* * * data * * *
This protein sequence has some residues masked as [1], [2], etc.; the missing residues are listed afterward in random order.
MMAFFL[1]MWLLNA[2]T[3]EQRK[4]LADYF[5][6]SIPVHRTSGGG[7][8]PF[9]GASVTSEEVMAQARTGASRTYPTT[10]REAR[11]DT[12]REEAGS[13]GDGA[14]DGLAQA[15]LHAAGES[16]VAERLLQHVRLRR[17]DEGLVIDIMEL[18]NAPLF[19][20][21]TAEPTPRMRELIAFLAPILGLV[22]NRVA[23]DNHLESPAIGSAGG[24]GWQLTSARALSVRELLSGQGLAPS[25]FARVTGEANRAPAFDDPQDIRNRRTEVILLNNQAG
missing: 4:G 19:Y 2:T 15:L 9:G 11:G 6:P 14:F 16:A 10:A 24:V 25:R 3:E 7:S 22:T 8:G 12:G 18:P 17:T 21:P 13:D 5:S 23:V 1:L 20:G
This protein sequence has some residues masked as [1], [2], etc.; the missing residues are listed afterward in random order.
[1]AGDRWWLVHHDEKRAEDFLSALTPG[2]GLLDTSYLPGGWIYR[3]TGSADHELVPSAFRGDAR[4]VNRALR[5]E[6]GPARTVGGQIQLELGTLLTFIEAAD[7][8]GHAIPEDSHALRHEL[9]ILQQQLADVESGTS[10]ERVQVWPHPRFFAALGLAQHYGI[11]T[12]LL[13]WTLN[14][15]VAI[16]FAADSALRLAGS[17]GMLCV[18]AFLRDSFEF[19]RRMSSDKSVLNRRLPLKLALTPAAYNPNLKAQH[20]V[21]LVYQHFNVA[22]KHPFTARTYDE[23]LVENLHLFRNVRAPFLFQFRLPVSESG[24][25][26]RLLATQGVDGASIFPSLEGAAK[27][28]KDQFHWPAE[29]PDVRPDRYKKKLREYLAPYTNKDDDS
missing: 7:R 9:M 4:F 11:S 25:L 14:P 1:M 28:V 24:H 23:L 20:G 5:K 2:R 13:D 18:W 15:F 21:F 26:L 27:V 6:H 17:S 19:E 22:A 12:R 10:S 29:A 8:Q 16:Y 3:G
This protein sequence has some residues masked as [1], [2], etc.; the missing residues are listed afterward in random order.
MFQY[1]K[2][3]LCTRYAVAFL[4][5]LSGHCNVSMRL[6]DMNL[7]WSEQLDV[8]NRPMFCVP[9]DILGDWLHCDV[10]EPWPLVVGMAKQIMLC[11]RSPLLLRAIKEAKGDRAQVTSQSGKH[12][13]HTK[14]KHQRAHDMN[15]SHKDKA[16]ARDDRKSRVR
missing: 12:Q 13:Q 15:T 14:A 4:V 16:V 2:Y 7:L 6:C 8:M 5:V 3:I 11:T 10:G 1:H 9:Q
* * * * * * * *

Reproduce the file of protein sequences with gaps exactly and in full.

This protein sequence has some residues masked as [1], [2], etc.; the missing residues are listed afterward in random order.
MMAFFL[1]MWLLNA[2]T[3]EQRK[4]LADYF[5][6]SIPVHRTSGGG[7][8]PF[9]GASVTSEEVMAQARTGASRTYPTT[10]REAR[11]DT[12]REEAGS[13]GDGA[14]DGLAQA[15]LHAAGES[16]VAERLLQHVRLRR[17]DEGLVIDIMEL[18]NAPLF[19][20][21]TAEPTPRMRELIAFLAPILGLV[22]NRVA[23]DNHLESPAIGSAGG[24]GWQLTSARALSVRELLSGQGLAPS[25]FARVTGEANRAPAFDDPQDIRNRRTEVILLNNQAG
missing: 4:G 19:Y 2:T 15:L 9:G 11:G 6:P 14:F 16:A 10:A 24:V 25:R 3:E 7:S 22:T 8:G 12:G 18:P 17:T 21:P 13:D 5:S 23:V 1:L 20:G
This protein sequence has some residues masked as [1], [2], etc.; the missing residues are listed afterward in random order.
[1]AGDRWWLVHHDEKRAEDFLSALTPG[2]GLLDTSYLPGGWIYR[3]TGSADHELVPSAFRGDAR[4]VNRALR[5]E[6]GPARTVGGQIQLELGTLLTFIEAAD[7][8]GHAIPEDSHALRHEL[9]ILQQQLADVESGTS[10]ERVQVWPHPRFFAALGLAQHYGI[11]T[12]LL[13]WTLN[14][15]VAI[16]FAADSALRLAGS[17]GMLCV[18]AFLRDSFEF[19]RRMSSDKSVLNRRLPLKLALTPAAYNPNLKAQH[20]V[21]LVYQHFNVA[22]KHPFTARTYDE[23]LVENLHLFRNVRAPFLFQFRLPVSESG[24][25][26]RLLATQGVDGASIFPSLEGAAK[27][28]KDQFHWPAE[29]PDVRPDRYKKKLREYLAPYTNKDDDS
missing: 7:R 9:M 4:F 11:S 25:L 14:P 1:M 28:V 24:H 23:L 20:G 5:K 2:R 13:D 18:W 15:F 21:F 26:L 27:V 6:H 17:S 19:E 22:A 12:R 10:S 29:A 8:Q 16:Y 3:G
This protein sequence has some residues masked as [1], [2], etc.; the missing residues are listed afterward in random order.
MFQY[1]K[2][3]LCTRYAVAFL[4][5]LSGHCNVSMRL[6]DMNL[7]WSEQLDV[8]NRPMFCVP[9]DILGDWLHCDV[10]EPWPLVVGMAKQIMLC[11]RSPLLLRAIKEAKGDRAQVTSQSGKH[12][13]HTK[14]KHQRAHDMN[15]SHKDKA[16]ARDDRKSRVR
missing: 12:Q 13:Q 15:T 14:A 4:V 16:V 2:Y 7:L 6:C 8:M 5:V 3:I 11:T 10:G 1:H 9:Q